2021 British Grand Prix Friday Tyre Analysis

2021 British Grand Prix Friday Tyre Analysis: Mercedes driver Lewis Hamilton made history by claiming pole position for the very first sprint qualifying to be held in Formula 1. The Englishman set a best time of 1m26.134s on the P Zero Red soft C3 tyre, ahead of Red Bull’s Max Verstappen.

As the fastest driver in qualifying, Hamilton also claimed the inaugural Pirelli Speed King Award, which replaces the Pirelli Pole Position Award on events with sprint qualifying. The driver starting Sunday’s grand prix from pole position will be the winner of the half-hour sprint qualifying race tomorrow.

Qualifying today took place much later than usual, at 18:00, with 25 degrees ambient and 38 degrees of track temperature – which gradually fell as the evening went on.

All the drivers used the P Zero Red soft tyres for today’s qualifying session from start to finish in accordance with the revised tyre rules for races with sprint qualifying. However, the drivers can start tomorrow’s sprint qualifying and Sunday’s grand prix on whichever compound they like from the three nominated this weekend.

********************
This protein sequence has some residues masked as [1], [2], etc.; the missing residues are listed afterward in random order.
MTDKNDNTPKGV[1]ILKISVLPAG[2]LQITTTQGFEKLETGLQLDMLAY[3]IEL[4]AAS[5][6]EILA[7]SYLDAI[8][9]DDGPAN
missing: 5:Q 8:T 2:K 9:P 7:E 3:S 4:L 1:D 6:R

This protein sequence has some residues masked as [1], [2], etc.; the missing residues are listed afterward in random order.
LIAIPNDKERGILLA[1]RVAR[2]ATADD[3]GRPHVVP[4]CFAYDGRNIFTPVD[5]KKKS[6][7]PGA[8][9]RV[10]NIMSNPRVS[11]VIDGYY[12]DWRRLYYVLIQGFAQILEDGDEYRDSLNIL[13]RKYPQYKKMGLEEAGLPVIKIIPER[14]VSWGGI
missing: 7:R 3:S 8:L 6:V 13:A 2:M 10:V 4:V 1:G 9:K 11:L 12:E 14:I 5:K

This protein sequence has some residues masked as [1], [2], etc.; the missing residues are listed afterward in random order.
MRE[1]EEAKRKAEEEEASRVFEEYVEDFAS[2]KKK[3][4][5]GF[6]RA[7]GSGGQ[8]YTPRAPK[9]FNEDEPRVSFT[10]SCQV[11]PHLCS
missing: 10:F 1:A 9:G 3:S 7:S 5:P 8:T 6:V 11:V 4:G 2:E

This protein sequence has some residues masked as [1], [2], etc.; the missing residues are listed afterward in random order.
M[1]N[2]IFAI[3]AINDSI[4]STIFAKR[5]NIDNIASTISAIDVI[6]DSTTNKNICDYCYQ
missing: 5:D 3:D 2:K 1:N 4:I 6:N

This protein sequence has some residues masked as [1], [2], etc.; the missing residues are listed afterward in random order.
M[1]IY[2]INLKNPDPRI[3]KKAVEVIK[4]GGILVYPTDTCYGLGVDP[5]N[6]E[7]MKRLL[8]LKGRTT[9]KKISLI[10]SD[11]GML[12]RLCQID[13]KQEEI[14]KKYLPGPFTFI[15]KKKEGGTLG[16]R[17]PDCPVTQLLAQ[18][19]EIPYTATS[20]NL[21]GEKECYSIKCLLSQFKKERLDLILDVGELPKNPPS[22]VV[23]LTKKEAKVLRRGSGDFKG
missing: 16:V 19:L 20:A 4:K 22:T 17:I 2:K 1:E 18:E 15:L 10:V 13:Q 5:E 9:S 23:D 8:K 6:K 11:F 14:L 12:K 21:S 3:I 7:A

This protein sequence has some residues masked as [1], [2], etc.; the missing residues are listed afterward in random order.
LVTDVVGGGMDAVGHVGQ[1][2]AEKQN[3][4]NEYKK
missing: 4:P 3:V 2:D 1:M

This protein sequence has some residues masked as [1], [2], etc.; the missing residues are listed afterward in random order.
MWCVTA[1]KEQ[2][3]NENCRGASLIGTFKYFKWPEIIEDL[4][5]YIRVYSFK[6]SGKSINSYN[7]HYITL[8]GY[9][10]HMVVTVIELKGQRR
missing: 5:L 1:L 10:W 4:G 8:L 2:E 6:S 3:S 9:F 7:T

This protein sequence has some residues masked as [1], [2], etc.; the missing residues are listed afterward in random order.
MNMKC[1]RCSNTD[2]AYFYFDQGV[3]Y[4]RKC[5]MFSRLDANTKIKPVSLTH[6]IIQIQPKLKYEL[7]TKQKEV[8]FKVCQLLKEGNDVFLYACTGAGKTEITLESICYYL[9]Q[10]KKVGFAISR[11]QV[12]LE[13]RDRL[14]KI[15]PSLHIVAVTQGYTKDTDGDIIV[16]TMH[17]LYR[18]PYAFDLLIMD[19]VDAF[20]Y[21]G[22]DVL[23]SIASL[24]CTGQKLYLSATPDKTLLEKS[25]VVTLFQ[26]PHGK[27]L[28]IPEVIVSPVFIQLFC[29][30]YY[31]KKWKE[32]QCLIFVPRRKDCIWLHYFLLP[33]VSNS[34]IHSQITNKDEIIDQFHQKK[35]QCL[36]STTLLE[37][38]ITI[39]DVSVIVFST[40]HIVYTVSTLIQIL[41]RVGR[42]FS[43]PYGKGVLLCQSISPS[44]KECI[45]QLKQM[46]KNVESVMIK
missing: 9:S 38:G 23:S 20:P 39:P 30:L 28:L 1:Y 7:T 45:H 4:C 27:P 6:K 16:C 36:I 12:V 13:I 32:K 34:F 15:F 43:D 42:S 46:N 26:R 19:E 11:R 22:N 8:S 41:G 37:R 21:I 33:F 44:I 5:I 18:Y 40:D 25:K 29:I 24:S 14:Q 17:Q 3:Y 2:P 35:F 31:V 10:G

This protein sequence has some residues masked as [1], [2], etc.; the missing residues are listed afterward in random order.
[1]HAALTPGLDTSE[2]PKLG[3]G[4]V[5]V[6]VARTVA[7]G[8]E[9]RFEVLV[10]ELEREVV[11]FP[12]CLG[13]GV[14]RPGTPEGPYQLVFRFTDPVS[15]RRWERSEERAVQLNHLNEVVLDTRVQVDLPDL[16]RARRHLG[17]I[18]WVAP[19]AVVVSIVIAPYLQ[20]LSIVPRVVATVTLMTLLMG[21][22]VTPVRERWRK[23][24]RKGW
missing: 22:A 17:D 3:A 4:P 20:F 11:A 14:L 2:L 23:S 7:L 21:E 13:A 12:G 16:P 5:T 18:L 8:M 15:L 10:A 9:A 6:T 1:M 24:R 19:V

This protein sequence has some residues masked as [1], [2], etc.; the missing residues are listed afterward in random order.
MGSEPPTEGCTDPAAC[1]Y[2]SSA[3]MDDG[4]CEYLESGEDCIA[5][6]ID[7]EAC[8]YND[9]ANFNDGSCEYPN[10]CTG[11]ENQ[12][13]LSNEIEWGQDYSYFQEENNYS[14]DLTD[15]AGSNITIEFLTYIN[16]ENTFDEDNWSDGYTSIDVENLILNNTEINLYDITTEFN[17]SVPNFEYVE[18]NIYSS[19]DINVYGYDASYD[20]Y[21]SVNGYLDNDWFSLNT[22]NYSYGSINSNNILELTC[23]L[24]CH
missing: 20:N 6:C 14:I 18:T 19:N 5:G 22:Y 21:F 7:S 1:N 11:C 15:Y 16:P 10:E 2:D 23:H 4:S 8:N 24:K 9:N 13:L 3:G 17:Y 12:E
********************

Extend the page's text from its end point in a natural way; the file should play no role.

The single hour-long free practice session today took place in the warmer conditions of the afternoon, where the drivers had the chance to sample the other nominated tyres as well. Verstappen was fastest in FP1, going 0.4 seconds quicker than the equivalent session last year. Pole position was slower than last year, but this was also affected by the engine maps being fixed for tomorrow’s sprint qualifying race.

The revised format makes it harder to work out the performance gaps between the compounds. But based on the data from FP1, there’s an estimated gap so far of about 0.6 seconds between P Zero White hard C1 and P Zero Yellow medium C2, as well as between medium and soft C3.

2021 British Grand Prix Friday Tyre Analysis
2021 British Grand Prix Friday Tyre Analysis

Mario Isola: Pirelli Head of F1 and Motorsport

“There was a lot for the teams to get used to with the new format, influencing the way in which they used their tyres, bearing in mind the half-hour sprint qualifying race tomorrow that the teams will want to run without pit stops. Considering the severity of this circuit, there’s an important decision to be made about whether to run on the medium – which should be the most popular choice – or soft tyre tomorrow, keeping in mind also the mandatory tyres that will be needed for the grand prix on Sunday. As a result, there is quite a complex set of parameters for the teams to take into account with no previous experience to fall back on. And this is why many teams ran all three compounds in FP1 to gather as much information on them as possible. Qualifying was obviously much straightforward than usual with all the drivers running on the soft from start to finish, culminating in a fight for the fastest time that was extremely closely-fought at one of the most demanding tracks for tyres of the year.”

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